This video is two minutes long and is solely a montage of clips from the show showcasing Carlson’s treatment by her male counterparts. Isn’t it disgusting that there’s so many examples of Carlson being objectified on air that someone was able to make a two-minute long video of these clips?

Although one cannot say that this montage is enough to prove Ailes is guilty of sexual harassment, it certainly does exemplify that the network, the bosses, the whole crew at Fox News allowed the male co-hosts to objectify Carlson on live television time and time again.

I do try to look at both sides of the story, and I’ve asked myself if Carlson was so bothered by the sexist and demeaning comments, why did she often laugh along with them? But, was she really going to start a revolt and make a stance against these men on live air? Do you think that would have sat well with the network executives and her bosses? She was outnumbered by the male co-hosts. Who would have been there to have her back?

I believe Carlson knew she would have put her job on the line if she had showed any backlash to the nasty comments on air. Her duty was to keep up her appearance and she gracefully ignored and batted away the distasteful remarks. Clearly nobody was doing anything to put an end to the belittling comments, because as the video shows how often they occurred.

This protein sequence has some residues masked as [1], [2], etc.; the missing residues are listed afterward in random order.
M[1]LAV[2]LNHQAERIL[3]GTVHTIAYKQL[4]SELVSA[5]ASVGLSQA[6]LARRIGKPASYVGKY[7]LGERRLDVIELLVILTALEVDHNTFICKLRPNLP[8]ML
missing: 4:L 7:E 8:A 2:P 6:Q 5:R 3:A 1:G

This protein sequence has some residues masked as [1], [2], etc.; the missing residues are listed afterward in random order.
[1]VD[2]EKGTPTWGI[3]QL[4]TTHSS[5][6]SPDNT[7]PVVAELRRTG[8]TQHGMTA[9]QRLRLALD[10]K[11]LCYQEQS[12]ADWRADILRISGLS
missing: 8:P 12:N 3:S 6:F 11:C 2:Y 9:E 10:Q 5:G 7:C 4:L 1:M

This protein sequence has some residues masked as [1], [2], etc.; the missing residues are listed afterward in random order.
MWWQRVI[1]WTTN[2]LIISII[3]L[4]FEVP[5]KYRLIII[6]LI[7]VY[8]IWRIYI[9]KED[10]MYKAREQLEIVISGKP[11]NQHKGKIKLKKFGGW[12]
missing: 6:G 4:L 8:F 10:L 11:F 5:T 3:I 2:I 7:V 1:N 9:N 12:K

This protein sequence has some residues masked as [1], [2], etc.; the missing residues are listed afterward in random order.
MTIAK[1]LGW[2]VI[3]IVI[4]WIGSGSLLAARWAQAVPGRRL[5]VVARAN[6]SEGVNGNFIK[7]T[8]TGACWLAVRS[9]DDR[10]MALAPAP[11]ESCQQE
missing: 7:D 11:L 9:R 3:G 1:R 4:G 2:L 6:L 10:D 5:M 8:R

Once, after co-host Brian Kilmeade made a sexist comment on the show, Carlson walked off the set, yet Kilmeade kept playing along and acted as if he enjoyed her reaction.

Time will tell whether the allegations are true or not, but there is clear proof that Carlson was repeatedly objectified on national cable television.

Carlson is not the only one who has come forward alleging that Ailes sexually harassed her.

According to Carlson’s attorneys, since the lawsuit was filed last Wednesday, more than a dozen people have contacted the law firm wanting to share similar stories of harassing behavior from Ailes.

On Saturday, “New York Magazine” published the allegations of six other women claiming Ailes sexually harassed them.

Three hours after the article was published, Ailes’ attorney Barry Asen responded saying that Carlson and her lawyers “are desperately attempting to litigate this in the press because they have no legal case to argue. The latest allegations, all 30 to 50 years old, are false.”

Carlson’s attorneys responded by asking how did Asen find out so quickly that all the charges were false?

Seems a little fishy, huh.

Gabriel Sherman, who wrote the article for the magazine, also wrote a biography of Ailes in 2014. In the biography, Sherman included interview with four women who told him that Ailes used his position of power to make inappropriate sexual comments or unwanted sexual advances in the office.

This is not just the story of one woman who was sexually harassed by a man abusing his position of power. This is the story of many women who have felt shame in the past for having been harassed by men in the workplace and were afraid to share their stories.

I hope the truth is unveiled for Carlson. I hope she wins her fight against the media mogul. I hope her voice is heard and not shunned by a man desiring to save face. I hope Fox News steps up and admonishes the objectifying behavior they have allowed their male hosts to portray on live television for so many years. I hope this sexual harassment case brought up by Carlson empowers more women to share their stories. It’s time society stops sweeping sexism and sexual harassment under the rug; it’s time to start making a big change.